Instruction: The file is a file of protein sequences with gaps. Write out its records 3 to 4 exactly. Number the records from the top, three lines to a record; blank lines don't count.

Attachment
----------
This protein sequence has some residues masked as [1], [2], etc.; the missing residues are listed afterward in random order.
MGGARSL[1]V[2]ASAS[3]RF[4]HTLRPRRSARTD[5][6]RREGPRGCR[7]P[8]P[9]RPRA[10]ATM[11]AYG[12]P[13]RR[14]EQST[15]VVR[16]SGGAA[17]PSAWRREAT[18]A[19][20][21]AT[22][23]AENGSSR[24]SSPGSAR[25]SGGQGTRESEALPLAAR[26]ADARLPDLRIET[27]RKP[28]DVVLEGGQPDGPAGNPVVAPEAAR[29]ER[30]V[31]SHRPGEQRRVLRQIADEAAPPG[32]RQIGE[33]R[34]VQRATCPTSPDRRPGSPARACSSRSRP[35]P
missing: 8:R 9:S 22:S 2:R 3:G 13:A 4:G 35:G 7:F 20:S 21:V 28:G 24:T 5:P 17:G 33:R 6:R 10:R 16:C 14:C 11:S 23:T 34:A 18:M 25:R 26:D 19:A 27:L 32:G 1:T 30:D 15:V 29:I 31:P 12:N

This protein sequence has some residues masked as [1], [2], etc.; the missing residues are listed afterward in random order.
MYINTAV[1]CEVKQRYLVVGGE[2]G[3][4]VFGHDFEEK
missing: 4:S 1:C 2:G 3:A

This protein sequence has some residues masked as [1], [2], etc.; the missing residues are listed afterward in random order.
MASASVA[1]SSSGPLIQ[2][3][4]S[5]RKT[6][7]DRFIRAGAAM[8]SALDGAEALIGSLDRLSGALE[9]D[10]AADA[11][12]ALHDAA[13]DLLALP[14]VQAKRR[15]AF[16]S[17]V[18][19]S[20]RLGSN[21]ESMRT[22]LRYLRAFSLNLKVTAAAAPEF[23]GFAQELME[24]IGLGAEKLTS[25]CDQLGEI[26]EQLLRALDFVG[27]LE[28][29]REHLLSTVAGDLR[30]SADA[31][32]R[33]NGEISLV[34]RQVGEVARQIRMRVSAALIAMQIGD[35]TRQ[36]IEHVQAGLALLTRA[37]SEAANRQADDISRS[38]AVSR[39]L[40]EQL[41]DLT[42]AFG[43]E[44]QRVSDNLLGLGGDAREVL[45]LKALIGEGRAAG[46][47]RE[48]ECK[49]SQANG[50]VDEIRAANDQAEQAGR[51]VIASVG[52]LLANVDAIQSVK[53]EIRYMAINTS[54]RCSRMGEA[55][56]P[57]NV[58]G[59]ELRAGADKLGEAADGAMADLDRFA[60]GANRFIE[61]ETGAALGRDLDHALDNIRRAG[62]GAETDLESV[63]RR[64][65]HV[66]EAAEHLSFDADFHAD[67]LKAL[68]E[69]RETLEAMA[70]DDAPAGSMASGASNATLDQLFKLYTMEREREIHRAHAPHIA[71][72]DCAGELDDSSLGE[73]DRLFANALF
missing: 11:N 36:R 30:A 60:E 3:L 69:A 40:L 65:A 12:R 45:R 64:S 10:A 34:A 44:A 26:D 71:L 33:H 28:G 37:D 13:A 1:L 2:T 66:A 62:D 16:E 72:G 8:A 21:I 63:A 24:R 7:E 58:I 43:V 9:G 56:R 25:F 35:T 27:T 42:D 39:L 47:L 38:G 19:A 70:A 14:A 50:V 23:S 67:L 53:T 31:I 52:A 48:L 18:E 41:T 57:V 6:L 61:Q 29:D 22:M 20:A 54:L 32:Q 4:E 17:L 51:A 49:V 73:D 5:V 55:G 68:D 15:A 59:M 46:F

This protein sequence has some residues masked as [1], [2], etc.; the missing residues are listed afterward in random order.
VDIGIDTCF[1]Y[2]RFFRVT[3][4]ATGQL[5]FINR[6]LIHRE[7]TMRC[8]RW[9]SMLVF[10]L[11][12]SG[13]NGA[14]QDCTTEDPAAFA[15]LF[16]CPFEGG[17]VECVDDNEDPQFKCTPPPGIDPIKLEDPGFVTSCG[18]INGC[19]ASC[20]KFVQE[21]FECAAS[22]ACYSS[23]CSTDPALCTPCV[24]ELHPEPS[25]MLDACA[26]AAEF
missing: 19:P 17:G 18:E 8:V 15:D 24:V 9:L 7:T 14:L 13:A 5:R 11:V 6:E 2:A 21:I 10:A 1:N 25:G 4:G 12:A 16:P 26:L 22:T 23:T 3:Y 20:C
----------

This protein sequence has some residues masked as [1], [2], etc.; the missing residues are listed afterward in random order.
MASASVA[1]SSSGPLIQ[2][3][4]S[5]RKT[6][7]DRFIRAGAAM[8]SALDGAEALIGSLDRLSGALE[9]D[10]AADA[11][12]ALHDAA[13]DLLALP[14]VQAKRR[15]AF[16]S[17]V[18][19]S[20]RLGSN[21]ESMRT[22]LRYLRAFSLNLKVTAAAAPEF[23]GFAQELME[24]IGLGAEKLTS[25]CDQLGEI[26]EQLLRALDFVG[27]LE[28][29]REHLLSTVAGDLR[30]SADA[31][32]R[33]NGEISLV[34]RQVGEVARQIRMRVSAALIAMQIGD[35]TRQ[36]IEHVQAGLALLTRA[37]SEAANRQADDISRS[38]AVSR[39]L[40]EQL[41]DLT[42]AFG[43]E[44]QRVSDNLLGLGGDAREVL[45]LKALIGEGRAAG[46][47]RE[48]ECK[49]SQANG[50]VDEIRAANDQAEQAGR[51]VIASVG[52]LLANVDAIQSVK[53]EIRYMAINTS[54]RCSRMGEA[55][56]P[57]NV[58]G[59]ELRAGADKLGEAADGAMADLDRFA[60]GANRFIE[61]ETGAALGRDLDHALDNIRRAG[62]GAETDLESV[63]RR[64][65]HV[66]EAAEHLSFDADFHAD[67]LKAL[68]E[69]RETLEAMA[70]DDAPAGSMASGASNATLDQLFKLYTMEREREIHRAHAPHIA[71][72]DCAGELDDSSLGE[73]DRLFANALF
missing: 11:N 36:R 30:A 60:E 3:L 69:A 40:L 65:A 12:R 45:R 64:S 10:A 34:A 44:A 26:D 71:L 33:H 28:G 37:D 13:A 1:L 2:T 66:A 62:D 16:E 72:G 8:A 21:I 63:A 24:R 7:E 58:I 43:V 9:G 56:R 25:F 35:T 27:T 42:D 39:L 47:L 38:G 19:A 70:A 14:A 50:V 23:S 67:L 53:T 31:I 52:A 48:L 18:E 41:T 57:V 6:L 61:Q 29:D 22:M 20:A 54:L 32:Q 4:E 17:L 51:A 49:V 73:D 5:V 55:G 68:D 15:A 59:M 46:F

This protein sequence has some residues masked as [1], [2], etc.; the missing residues are listed afterward in random order.
VDIGIDTCF[1]Y[2]RFFRVT[3][4]ATGQL[5]FINR[6]LIHRE[7]TMRC[8]RW[9]SMLVF[10]L[11][12]SG[13]NGA[14]QDCTTEDPAAFA[15]LF[16]CPFEGG[17]VECVDDNEDPQFKCTPPPGIDPIKLEDPGFVTSCG[18]INGC[19]ASC[20]KFVQE[21]FECAAS[22]ACYSS[23]CSTDPALCTPCV[24]ELHPEPS[25]MLDACA[26]AAEF
missing: 19:P 17:G 18:E 8:V 15:D 24:V 9:L 7:T 14:L 13:A 5:R 11:V 6:E 2:A 21:I 10:A 1:N 25:G 4:G 12:A 16:P 26:L 22:T 23:T 3:Y 20:C